A tech player looking for more control of its mobile payments business could certainly make excellent use of Discover's payment processing networks, and even cut its risk by making partnerships with payment processors unnecessary. A potential buyer could also benefit by keeping competitors from using Discover's network.

" W e do not believe there is a whole lot of value being ascribed to the Discover network when considering the valuation of DFS shares and in a takeout scenario, and we believe DFS shares at this point in the cycle are worth a lot more than current levels," Sakhrani wrote. He estimated Discover's combined payment network, including Diners Club and PULSE, to be worth $3 billion to $4 billion, or $6 to $8 a share.

The big question for Discover is whether the payment network's value will be considerably higher as the mobile payment space develops, or whether this is the ideal time to sell. "The argument could be made that you can scale that network significantly more than they have," Sakhrani says, however. "the strategy they have embarked on hasn't materialized -- maybe someone else can take that strategy further."

When asked if Discover could still achieve its high double-digit ROE without the payment processing network, Sakhrani says "A big part of their profitability comes from their lending businesses, so probably. The idea over time as they grow out this business is that they should enhance the returns. To the extent they do something with the excess capital, that could be accretive as well."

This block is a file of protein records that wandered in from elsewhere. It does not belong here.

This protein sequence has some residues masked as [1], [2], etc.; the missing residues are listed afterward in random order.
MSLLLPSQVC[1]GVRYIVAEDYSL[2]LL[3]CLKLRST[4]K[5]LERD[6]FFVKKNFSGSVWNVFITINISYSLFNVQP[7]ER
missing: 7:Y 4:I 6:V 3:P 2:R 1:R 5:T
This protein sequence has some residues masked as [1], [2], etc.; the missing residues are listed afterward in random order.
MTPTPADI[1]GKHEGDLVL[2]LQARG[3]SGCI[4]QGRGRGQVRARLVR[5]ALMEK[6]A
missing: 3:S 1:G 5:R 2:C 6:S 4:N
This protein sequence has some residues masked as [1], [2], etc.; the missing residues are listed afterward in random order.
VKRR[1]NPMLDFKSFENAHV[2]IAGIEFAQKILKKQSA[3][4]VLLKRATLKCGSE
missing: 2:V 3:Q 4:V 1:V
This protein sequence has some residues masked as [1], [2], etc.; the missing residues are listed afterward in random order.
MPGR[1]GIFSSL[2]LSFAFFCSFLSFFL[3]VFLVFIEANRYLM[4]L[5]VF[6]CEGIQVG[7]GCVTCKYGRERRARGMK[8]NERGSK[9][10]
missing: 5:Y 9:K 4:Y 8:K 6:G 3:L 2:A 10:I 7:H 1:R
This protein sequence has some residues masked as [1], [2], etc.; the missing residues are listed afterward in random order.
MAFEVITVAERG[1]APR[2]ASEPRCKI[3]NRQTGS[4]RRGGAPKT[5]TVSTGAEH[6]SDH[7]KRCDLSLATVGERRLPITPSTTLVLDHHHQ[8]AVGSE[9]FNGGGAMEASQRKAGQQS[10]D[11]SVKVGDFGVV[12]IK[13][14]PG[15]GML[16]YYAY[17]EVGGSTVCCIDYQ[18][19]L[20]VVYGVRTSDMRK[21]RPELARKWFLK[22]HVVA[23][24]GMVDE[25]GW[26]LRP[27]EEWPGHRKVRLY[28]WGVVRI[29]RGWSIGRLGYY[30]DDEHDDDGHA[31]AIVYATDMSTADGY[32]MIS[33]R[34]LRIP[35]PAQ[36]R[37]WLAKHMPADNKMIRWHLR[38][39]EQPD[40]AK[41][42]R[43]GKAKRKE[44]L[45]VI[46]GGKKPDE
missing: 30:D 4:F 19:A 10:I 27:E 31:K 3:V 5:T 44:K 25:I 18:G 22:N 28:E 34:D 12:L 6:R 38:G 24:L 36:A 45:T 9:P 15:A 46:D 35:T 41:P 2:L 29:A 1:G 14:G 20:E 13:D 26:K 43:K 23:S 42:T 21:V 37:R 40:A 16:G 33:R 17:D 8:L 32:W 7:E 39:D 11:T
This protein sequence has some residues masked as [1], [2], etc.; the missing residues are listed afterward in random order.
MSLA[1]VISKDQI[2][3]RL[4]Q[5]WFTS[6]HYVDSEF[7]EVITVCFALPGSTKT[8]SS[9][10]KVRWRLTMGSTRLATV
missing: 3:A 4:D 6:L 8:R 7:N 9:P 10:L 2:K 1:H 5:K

In addition to the three companies above, Sakhrani believes Apple ( AAPL) could be a potential buyer, as could Microsoft ( MSFT).

"Neither they Microsoft nor Apple have articulated a payments strategy, but the idea is that if mobile payments are the way we are going, and you own the phone or the operating system on the phone, you're a player in payments potentially.

A purchase of Discover's payment processing network by Apple or Microsoft is eminently feasible, based on Sakhrani's valuation estimate for the network. Apple reported having $40.6 billion in cash and short-term marketable securities as of Sept. 28, while Microsoft reported $80.7 billion in cash, cash equivalents and short-term investments as of Sept. 30.

Discover's shares returned 37% year-to-date through Monday's close. The shares were down 1% in morning trading, to $51.47.

DFS Chart DFS data by YCharts

Interested in more on Discover Financial Services? See TheStreet Ratings' report card for this stock.

-- Written by Philip van Doorn in Jupiter, Fla.

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Philip W. van Doorn is a member of TheStreet's banking and finance team, commenting on industry and regulatory trends. He previously served as the senior analyst for TheStreet.com Ratings, responsible for assigning financial strength ratings to banks and savings and loan institutions. Mr. van Doorn previously served as a loan operations officer at Riverside National Bank in Fort Pierce, Fla., and as a credit analyst at the Federal Home Loan Bank of New York, where he monitored banks in New York, New Jersey and Puerto Rico. Mr. van Doorn has additional experience in the mutual fund and computer software industries. He holds a bachelor of science in business administration from Long Island University.